Elszabeth Gael, sworn—I live in Broad street; I have lived in Columbia; I lived there in 1847; I continued to live there until 1850; I lived in Second street near to the Union Pike; I kept house while there; I have seen both the prisoners before; I first saw them in October 1847; I saw them in Columbia; I became acquainted with her at the Wesleyan Methodist Quarterly meeting; I was introduced to her; I saw her at the neighbors; I saw her also at Mrs. Haden’s while she was sick; she was moving her; Mrs. Haden died in January; the latter end of January; it was in Mrs. Haden’s last March when I saw her (Hannah) there; I saw Hannah there about the beginning of the month of January; Mr and Mrs Bandey were living in the house with Mrs. Haden; I saw Hannah first in October ’47 and Mrs Haden in January ’48; I am sure it was not 1849; after the death of Mrs. Headen I frequently saw her; I came here on the 28th of June, 1850; the reason I fix October for the meeting of the church is, because it took place just one month after I moved there; the reason I fix Jaanuary, 1848, for the death of Mrs Headen is, because at the time there was a festival at little York, and there were several of her friends who would like to have gone, but did not go on account of her being so ill; I had a child who was sick at that time, and he will be 4 years of age on the 22d of March coming; I know Mrs. Clark; I knew her at the time of Mrs. Haden’s death; I have seen Hannah at Mrs. Clark’s; I don’t know what she was doing there; I saw her there before the death of Mrs Haden; I saw the boy directly after I moved to Columbia; he was playing about with the children; he went by the name of Dick; I have no doubt that is Dick I speak of; I saw him hundreds of times; I have seen him at Mrs Clarks; I remember having seen Dick after the death of Mrs Haden.

Cross Examined—I live in Columbia about 3 years and a half; I have talked with Hannah Dallem; she does not either stammer nor stutter; she speaks distinctly; I talked to her about the sickness of Mrs. Haden; that is principally the conversation I had with her; I never asked her where she came from; I never heard; I never hold any conversation with Dick, any more than when he would come to buy anything I would sell it to him; he would often come to buy cakes and candies; I left Columbia on the 28th day of last June, I saw Hannah within the last month at my shop ; the last time I saw Hannah was at a meeting; I read the papers yesterday containing the examination; I read Mr. Stephen’s examination; I have never been to Columbia since I left  it with my family ; I am a volunteer witness; I called at Mr. Pierce’s office to tell him that I could be a witness; I saw several persons there.

Questions by the Judge—I lived in Eight street when I was married, at Mrs. Danville’s; after I was married I lived in Powell street below Sixth; I had one child while there;; I had two children there; I then moved in Portland Lane; I had no children while away; I then moved to Canada; I had no children while away; I came back to Philadelphia and lived in Little Pine street; I had a child while I lived in Little Pine street; I then moved to Russell street; I had one child while there; I then went to Columbia.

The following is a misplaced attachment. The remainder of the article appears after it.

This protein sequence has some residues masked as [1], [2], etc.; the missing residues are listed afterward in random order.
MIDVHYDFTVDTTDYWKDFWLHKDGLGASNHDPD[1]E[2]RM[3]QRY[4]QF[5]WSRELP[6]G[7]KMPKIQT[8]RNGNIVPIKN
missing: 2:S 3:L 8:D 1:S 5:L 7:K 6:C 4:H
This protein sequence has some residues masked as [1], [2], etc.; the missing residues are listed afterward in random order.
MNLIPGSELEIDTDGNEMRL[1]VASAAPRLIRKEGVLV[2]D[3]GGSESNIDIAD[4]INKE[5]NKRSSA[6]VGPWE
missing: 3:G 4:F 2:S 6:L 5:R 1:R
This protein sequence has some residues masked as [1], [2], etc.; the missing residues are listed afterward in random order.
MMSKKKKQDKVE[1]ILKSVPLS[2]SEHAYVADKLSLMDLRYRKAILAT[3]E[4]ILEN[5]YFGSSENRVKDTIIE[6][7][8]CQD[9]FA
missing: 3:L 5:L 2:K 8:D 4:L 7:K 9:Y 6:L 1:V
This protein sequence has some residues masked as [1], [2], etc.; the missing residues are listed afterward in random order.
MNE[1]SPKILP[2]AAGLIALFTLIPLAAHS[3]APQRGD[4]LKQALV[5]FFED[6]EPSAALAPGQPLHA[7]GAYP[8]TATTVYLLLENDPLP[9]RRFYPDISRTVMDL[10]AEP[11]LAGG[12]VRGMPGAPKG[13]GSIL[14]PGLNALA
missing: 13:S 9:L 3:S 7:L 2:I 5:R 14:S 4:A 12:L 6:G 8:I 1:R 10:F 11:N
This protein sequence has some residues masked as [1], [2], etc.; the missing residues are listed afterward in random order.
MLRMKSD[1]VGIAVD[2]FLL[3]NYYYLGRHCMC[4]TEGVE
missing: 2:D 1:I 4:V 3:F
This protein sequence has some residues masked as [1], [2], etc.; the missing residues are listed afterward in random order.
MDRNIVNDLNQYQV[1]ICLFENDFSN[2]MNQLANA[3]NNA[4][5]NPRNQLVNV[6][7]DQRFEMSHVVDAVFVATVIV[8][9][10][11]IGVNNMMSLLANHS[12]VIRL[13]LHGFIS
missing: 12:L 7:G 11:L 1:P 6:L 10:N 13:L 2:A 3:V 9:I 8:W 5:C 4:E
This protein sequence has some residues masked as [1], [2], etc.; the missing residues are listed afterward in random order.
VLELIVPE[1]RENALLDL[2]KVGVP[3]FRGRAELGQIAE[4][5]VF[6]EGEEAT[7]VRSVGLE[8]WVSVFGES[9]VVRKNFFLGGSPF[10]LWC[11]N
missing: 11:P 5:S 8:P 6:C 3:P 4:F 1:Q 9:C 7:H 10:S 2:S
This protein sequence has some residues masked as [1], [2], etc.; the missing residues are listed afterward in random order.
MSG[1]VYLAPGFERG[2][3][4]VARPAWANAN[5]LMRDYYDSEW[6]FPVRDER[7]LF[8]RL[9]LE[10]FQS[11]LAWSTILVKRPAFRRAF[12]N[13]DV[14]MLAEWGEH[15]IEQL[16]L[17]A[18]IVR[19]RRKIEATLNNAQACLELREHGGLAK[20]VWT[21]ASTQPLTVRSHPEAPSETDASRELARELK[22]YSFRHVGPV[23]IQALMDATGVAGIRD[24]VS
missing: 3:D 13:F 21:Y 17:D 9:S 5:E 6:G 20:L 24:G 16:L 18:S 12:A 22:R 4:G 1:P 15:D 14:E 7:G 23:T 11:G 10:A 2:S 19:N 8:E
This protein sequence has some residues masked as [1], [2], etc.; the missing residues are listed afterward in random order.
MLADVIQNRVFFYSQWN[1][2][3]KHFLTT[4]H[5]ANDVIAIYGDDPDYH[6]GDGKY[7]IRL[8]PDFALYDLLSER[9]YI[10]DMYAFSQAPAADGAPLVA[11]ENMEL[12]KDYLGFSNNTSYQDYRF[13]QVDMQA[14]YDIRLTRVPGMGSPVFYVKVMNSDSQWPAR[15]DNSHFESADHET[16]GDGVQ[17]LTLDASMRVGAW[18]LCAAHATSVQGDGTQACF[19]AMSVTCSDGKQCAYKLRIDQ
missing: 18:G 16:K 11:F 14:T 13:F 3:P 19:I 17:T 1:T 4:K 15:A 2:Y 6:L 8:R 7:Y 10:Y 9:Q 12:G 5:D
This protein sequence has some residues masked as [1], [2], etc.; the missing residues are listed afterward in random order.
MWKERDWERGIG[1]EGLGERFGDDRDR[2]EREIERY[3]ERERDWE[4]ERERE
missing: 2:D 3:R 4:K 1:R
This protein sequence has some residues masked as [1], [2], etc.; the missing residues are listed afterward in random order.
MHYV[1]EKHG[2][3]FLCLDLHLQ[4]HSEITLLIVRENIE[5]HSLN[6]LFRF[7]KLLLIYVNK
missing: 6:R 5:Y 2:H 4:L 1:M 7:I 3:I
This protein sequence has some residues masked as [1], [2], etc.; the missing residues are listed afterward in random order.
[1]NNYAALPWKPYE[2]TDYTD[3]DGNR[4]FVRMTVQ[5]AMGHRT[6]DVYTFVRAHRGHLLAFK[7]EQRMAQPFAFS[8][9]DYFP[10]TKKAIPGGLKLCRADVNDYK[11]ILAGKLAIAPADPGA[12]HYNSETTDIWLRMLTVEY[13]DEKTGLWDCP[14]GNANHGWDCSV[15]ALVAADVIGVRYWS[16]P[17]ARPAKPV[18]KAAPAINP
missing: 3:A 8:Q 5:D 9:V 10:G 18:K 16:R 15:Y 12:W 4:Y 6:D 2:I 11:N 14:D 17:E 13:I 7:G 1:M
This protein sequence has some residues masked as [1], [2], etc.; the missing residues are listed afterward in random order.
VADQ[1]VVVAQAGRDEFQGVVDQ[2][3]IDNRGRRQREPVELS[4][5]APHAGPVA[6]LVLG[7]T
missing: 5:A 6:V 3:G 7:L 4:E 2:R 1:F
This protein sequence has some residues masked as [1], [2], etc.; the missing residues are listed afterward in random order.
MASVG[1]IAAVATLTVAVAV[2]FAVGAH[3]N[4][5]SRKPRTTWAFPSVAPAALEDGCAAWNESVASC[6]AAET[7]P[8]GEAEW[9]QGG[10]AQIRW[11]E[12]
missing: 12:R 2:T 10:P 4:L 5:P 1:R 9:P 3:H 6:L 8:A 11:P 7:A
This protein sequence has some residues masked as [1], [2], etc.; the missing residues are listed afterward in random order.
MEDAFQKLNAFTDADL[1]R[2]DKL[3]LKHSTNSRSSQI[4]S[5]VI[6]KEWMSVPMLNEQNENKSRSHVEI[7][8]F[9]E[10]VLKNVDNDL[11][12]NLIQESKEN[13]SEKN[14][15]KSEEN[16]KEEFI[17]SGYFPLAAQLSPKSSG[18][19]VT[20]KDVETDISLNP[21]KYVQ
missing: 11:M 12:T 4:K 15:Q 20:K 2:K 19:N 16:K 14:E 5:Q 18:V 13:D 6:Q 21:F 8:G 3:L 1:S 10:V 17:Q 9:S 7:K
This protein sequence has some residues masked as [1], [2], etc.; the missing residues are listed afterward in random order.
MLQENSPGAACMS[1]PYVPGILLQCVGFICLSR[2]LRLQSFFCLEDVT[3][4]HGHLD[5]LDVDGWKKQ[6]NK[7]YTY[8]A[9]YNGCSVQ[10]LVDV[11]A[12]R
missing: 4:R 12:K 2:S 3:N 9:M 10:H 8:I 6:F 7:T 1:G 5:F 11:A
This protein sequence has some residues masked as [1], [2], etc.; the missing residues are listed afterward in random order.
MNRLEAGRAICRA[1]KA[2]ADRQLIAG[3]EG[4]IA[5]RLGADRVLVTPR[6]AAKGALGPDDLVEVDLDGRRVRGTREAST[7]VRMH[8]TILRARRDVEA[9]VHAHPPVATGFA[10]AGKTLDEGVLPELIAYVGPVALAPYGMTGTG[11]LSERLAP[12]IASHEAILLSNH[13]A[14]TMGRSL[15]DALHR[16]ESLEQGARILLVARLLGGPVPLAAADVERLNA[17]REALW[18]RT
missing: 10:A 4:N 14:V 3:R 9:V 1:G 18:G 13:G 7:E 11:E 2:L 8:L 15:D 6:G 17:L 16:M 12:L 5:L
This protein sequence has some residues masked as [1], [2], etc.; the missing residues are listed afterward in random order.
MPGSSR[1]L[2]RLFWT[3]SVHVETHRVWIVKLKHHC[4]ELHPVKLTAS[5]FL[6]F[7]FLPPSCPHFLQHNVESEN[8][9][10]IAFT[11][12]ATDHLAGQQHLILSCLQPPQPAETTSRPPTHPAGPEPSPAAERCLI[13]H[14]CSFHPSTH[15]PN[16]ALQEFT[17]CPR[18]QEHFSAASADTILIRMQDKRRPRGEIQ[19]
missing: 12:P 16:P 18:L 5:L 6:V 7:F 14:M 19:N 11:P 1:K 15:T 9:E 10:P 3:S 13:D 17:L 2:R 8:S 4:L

Questions by D. P. Brown, esq—I have no interest in this woman any more than I would have in any body else.

Godfrey Keebler, sworn, (white man.)—I live in Philadelphia; I came here last October: I was a baker while there; I lived in Front street; I continued being in the same street, though not always in the same house; I knew the people pretty generally in Columbia; I recollect distinctly seeing the boy two years ago last Christmas; I have no doubt about it; I fix that time because the colored boy had the habit of coming to me for Christmas presents, and upon that occasion I accused him of coming more than once on that day, and it was the Christmas before my first wife died; she died one the 4th of May, 1849; I saw him almost daily; I don’t remember what they called him; I can’t be mistaken in him at all; he used to be with Armstrong’s boy ; subsequently saw the woman in the streets passing my house; I saw the account of this arrest in Saturday’s paper; I believe I know by sight every colored boy in Colombia; the first I saw of that boy was this morning when I came into court; I asked permission of you (D. P. Brown, Esq.,) to see the boy; that is the woman I saw in Columbia; I can’t say exactly when it was I first saw her; I know Stephens, Clark and his wife, and Elizabeth Gael; I don’t know where Dick was staying; I saw him frequently along the railroad with Charles Clark and Armstrong; Dick used to ride the horses on the road; I was married the second time on last November a year; I saw Dick before my second marriage; I was married on the 17th of November; I know Bunday; he live in Columbia; I knew Mr. Armstrong; he is dead; I think he died two years last February or somewhere thereabouts; I know Mr. Strickler.

Cross-examined—I was born in Germany; I arrived in this country in September 1832; I was married when I went to Columbia; I  did not know any colored woman by the name of Hannah Dallem in Columbia; I knew very few colored women by their names; I never spoke to this colored woman, to my knowledge; I can’t tell about the time I first saw her; I saw her frequently in the summer and spring of ’50; I can’t say, on my oath, that I saw her in 1849; I never had any conversation with the boy.  The first time I saw Richard was last Christmas two years ago; I could not be positive that is was last Christmas one year ago; I saw the boy in the summer of 1849; nothing but humanity induced me to become a witness, and nothing in the shape of dollars and cents; I never said that I was offered $200 to testify in the case; there is nothing peculiar about the boy, any more then he is very impudent and saucy.  There is nothing else remarkable about him.